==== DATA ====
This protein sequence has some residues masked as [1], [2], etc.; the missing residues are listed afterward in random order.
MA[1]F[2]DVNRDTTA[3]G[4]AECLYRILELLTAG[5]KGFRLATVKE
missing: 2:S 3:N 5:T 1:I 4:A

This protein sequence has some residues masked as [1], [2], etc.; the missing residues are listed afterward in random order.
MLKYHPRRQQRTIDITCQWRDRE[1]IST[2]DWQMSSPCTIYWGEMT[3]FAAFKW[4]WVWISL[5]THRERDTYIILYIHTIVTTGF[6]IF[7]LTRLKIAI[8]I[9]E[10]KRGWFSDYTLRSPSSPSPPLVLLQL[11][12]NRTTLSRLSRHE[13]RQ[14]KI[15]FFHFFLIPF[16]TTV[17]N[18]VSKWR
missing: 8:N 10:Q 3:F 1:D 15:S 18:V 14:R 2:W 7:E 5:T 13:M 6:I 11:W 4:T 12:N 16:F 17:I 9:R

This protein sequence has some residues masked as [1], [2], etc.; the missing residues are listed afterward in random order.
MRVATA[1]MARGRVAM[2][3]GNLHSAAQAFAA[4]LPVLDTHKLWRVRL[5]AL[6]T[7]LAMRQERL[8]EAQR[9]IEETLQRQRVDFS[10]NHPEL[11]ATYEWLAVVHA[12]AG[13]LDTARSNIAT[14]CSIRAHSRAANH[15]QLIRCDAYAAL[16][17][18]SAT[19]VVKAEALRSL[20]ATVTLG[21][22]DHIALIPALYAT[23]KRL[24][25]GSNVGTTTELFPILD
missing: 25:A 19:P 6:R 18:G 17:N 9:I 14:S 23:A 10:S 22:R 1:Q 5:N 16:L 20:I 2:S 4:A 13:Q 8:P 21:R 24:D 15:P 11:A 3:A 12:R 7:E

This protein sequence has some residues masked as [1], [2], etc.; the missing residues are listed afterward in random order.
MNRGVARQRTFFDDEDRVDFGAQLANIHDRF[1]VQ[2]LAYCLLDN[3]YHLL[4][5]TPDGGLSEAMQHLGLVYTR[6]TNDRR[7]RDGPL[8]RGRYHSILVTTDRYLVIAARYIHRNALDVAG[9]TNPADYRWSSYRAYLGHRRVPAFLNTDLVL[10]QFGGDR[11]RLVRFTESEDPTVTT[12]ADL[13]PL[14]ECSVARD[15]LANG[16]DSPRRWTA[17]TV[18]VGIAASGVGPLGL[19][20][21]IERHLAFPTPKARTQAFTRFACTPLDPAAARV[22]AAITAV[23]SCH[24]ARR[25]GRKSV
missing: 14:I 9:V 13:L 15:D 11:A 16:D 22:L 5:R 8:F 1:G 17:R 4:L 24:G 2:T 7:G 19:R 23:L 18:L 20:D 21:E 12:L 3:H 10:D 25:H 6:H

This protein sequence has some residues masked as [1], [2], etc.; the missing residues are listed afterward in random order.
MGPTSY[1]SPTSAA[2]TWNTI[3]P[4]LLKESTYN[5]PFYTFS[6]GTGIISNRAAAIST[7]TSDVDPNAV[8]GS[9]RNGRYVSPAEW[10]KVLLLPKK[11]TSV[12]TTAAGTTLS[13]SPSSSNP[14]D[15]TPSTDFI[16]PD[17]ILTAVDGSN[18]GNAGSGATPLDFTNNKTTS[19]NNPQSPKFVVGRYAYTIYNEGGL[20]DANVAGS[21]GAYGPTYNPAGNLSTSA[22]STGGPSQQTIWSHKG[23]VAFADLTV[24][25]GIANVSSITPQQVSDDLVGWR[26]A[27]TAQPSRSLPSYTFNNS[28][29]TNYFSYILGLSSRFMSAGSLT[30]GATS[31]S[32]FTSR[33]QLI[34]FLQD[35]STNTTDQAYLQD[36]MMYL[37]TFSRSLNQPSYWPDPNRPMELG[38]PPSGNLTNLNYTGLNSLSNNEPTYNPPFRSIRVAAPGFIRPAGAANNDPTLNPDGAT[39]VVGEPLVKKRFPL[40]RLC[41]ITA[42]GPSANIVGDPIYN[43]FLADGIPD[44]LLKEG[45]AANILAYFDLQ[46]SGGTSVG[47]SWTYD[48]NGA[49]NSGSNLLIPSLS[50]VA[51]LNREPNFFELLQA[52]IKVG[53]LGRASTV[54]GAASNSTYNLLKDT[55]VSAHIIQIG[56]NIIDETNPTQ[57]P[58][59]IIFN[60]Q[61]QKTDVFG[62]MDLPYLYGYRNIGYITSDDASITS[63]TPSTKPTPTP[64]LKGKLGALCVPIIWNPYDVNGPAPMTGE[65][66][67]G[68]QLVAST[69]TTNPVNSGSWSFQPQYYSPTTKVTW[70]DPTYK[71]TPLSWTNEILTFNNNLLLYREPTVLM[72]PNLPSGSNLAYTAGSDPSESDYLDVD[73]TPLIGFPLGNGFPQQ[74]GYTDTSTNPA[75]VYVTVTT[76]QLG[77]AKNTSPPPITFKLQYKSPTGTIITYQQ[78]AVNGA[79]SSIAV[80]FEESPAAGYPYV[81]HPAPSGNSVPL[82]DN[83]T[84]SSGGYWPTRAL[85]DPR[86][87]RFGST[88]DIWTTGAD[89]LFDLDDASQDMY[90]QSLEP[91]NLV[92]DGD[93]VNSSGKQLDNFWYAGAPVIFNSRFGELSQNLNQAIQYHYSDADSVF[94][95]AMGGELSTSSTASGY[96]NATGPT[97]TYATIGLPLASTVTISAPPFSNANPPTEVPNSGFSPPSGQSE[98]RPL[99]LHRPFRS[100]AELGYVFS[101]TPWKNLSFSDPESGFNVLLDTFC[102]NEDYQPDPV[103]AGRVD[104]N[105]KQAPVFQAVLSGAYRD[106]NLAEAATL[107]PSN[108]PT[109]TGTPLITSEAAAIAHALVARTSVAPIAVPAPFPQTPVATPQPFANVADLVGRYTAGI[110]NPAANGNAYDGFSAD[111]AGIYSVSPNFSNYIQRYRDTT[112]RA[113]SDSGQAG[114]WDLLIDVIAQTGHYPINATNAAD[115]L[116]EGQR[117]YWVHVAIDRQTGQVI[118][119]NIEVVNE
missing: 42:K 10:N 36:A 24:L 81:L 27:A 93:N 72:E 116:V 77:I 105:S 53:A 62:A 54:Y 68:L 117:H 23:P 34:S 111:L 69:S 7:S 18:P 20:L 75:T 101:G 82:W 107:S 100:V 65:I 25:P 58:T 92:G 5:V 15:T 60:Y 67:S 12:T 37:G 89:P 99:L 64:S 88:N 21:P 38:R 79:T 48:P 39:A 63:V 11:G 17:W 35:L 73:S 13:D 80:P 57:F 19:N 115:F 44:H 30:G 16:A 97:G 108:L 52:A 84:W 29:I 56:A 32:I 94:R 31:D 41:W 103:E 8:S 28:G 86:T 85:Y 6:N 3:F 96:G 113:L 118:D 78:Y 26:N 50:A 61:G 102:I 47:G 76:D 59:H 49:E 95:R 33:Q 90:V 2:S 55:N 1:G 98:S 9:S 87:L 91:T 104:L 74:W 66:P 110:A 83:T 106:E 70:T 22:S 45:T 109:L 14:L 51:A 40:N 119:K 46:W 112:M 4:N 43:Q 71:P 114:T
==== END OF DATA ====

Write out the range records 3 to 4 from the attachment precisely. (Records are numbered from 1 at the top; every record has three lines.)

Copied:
This protein sequence has some residues masked as [1], [2], etc.; the missing residues are listed afterward in random order.
MRVATA[1]MARGRVAM[2][3]GNLHSAAQAFAA[4]LPVLDTHKLWRVRL[5]AL[6]T[7]LAMRQERL[8]EAQR[9]IEETLQRQRVDFS[10]NHPEL[11]ATYEWLAVVHA[12]AG[13]LDTARSNIAT[14]CSIRAHSRAANH[15]QLIRCDAYAAL[16][17][18]SAT[19]VVKAEALRSL[20]ATVTLG[21][22]DHIALIPALYAT[23]KRL[24][25]GSNVGTTTELFPILD
missing: 25:A 19:P 6:R 18:G 17:N 9:I 14:S 23:A 10:S 22:R 1:Q 5:N 16:L 20:I 2:S 4:A 13:Q 8:P 21:R 24:D 15:P 11:A 3:A 12:R 7:E

This protein sequence has some residues masked as [1], [2], etc.; the missing residues are listed afterward in random order.
MNRGVARQRTFFDDEDRVDFGAQLANIHDRF[1]VQ[2]LAYCLLDN[3]YHLL[4][5]TPDGGLSEAMQHLGLVYTR[6]TNDRR[7]RDGPL[8]RGRYHSILVTTDRYLVIAARYIHRNALDVAG[9]TNPADYRWSSYRAYLGHRRVPAFLNTDLVL[10]QFGGDR[11]RLVRFTESEDPTVTT[12]ADL[13]PL[14]ECSVARD[15]LANG[16]DSPRRWTA[17]TV[18]VGIAASGVGPLGL[19][20][21]IERHLAFPTPKARTQAFTRFACTPLDPAAARV[22]AAITAV[23]SCH[24]ARR[25]GRKSV
missing: 14:I 9:V 13:L 15:D 11:A 16:D 22:L 5:R 8:F 1:G 17:R 4:L 24:G 2:T 7:G 19:R 23:L 18:L 20:D 21:E 12:L 3:H 10:D 25:H 6:H